The treatment of Crusaders coach Scott Robertson – the man widely tipped to replace Foster – during the process has caused angst. Robertson has reportedly been asked to round up his coaching staff following the All Blacks’ 26-10 loss to South Africa in the Rugby Championship opener. Robertson’s roster was said to include Blues coach Leon MacDonald and Hurricanes mentor Jason Holland, forcing those clubs to start working on contingency plans for their own coaching rosters.

Mitchell would not be drawn to questions about NZ Rugby’s talks with Robertson or whether he felt the six-time Super Rugby-winning coach was treated fairly during the process.

“I don’t really want to go there,” Mitchell said.

“Scott is a very important part of our rugby ecosystem, he’s a very good coach, and I’m sure his time will come.”

But the apparent about-face by NZ Rugby management has led to a loss of goodwill among supporters of Foster and Robertson. He also had some remedial work to do with Super Rugby bosses left miffed by the unnecessary panic of coaches.

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Meanwhile, New Zealand are entering tense negotiations with their SANZAAR partners over the shape of the Super Rugby competition beyond next season, in which multiple sources have claimed NZ Rugby is still feeling the effects of the decisions. taken by former President Brent Impey.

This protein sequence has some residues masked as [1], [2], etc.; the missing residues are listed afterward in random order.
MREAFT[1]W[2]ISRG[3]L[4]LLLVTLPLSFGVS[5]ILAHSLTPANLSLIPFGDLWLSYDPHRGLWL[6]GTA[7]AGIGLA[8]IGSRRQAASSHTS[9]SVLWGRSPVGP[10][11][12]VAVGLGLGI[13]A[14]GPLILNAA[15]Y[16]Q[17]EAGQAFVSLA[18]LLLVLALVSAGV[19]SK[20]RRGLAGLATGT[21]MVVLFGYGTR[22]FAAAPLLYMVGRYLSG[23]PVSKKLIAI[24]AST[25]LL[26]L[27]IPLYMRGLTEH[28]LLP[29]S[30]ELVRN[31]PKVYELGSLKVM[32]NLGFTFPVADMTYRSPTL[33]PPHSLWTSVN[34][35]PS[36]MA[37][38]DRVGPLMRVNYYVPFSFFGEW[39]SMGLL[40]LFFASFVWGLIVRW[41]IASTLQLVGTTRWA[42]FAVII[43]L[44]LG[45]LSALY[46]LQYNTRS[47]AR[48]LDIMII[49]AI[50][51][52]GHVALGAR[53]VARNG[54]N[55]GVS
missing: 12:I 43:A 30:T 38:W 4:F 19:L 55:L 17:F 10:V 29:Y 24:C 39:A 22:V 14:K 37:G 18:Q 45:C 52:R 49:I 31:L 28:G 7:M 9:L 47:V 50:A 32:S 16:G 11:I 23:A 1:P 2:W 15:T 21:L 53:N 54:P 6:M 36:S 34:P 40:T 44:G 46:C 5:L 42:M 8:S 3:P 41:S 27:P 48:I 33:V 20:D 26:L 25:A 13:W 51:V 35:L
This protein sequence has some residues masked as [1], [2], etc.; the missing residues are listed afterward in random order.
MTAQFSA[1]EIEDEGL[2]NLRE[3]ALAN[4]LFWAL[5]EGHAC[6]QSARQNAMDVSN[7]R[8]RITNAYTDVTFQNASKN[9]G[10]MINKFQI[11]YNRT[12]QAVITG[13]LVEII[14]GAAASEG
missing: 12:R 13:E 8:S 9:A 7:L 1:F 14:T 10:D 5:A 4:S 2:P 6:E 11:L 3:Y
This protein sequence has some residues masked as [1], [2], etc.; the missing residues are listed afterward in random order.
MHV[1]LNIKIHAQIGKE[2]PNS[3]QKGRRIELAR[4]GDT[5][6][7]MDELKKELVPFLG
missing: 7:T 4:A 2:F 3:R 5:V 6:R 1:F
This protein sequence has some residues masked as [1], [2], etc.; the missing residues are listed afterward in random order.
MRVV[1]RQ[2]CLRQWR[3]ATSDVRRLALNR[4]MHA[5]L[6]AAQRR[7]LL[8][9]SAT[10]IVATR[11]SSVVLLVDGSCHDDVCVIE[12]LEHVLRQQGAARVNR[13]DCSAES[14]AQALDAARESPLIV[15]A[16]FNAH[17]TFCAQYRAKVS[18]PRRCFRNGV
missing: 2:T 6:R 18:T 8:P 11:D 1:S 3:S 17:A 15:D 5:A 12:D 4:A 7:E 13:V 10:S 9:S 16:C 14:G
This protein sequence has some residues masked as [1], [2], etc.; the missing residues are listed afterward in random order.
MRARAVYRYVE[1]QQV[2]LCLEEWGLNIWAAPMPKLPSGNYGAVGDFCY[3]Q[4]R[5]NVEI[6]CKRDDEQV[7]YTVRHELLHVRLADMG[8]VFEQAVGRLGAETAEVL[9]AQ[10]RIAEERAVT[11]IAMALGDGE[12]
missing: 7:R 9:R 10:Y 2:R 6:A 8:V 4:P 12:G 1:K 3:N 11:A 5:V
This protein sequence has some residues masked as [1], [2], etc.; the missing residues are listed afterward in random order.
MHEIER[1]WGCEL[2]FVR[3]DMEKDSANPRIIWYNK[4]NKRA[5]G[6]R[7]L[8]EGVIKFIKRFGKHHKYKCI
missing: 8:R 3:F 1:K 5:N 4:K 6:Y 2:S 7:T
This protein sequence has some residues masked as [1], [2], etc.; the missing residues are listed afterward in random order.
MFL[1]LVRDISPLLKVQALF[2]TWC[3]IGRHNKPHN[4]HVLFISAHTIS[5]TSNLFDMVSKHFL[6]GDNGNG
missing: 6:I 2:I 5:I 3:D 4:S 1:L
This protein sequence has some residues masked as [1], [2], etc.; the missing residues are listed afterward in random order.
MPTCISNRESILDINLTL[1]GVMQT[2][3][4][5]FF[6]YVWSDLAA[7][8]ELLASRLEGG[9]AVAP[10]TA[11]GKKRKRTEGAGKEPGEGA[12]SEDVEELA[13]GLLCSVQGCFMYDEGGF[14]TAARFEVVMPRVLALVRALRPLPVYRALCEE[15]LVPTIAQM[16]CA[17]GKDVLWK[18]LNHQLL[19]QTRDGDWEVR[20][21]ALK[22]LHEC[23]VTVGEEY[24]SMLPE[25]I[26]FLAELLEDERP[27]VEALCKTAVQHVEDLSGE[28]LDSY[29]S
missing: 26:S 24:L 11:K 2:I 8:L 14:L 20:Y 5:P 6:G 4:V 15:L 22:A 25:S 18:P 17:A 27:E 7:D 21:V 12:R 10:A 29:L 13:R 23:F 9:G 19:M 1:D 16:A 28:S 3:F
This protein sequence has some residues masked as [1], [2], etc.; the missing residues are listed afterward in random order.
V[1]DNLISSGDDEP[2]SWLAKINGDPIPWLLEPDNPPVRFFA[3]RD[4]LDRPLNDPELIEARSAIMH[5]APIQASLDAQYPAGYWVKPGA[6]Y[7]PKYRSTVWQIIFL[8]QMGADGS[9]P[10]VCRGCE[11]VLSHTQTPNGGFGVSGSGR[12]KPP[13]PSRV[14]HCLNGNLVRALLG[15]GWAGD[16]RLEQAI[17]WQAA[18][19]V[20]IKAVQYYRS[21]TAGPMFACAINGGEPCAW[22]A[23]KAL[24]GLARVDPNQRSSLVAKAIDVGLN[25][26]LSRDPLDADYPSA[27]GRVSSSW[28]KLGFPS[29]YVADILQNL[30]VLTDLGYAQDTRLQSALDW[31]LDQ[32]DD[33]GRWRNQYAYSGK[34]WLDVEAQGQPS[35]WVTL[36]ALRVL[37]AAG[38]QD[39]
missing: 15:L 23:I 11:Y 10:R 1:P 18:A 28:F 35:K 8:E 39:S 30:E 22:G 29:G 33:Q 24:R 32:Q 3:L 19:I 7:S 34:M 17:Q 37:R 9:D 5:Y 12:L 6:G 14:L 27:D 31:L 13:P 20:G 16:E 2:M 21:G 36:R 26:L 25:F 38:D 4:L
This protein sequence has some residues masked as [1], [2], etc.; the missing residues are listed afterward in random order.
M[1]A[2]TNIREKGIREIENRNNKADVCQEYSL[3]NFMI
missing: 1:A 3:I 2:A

Impey has been accused of “burning SANZAAR” in 2020 by continuing a national competition during COVID-19 at a time when the partners should have been working together.

However, a source points out that with Impey out of the fray he has become a handy scapegoat for the relationship breakdown as NZ Rugby enters damage control mode.

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“There were collective decisions made for which they all must take responsibility,” they said.

All can agree that Impey was a dominant president, who was hugely influential in appointing Robinson to the top job.

There was some unease that Impey remained on the board after his chairmanship ended, preventing Robinson from developing his own style as chief executive. Now out of Impey’s shadow, Robinson appears undecided, with NZ Rugby suddenly very responsive to public opinion.

The process of nominating a new chairman of the board was also far from straightforward, with early signs that media entrepreneur and former East Coast representative Bailey Mackey was the frontrunner for the job, before a veteran 11th-Hour Left-wing administrator, Mitchell, won’t vote.

“It’s a pretty interesting showcase,” a source told Stuff.

“You have a president who’s there due to a last-minute change of heart, and a CEO who can’t seem to do much, and a bad public persona.”

Wider questions have also arisen over whether the board has enough “quality people” and the expertise to lead the organization into a new era. Others have raised concerns that one of NZ Rugby’s biggest assets on the board – Bart Campbell, a leading figure in the sports and entertainment industry – will comes with too many commercial links.

The upcoming review will provide an answer to these questions and, if necessary, the mechanism for change within NZ Rugby that many in the game consider to be overdue.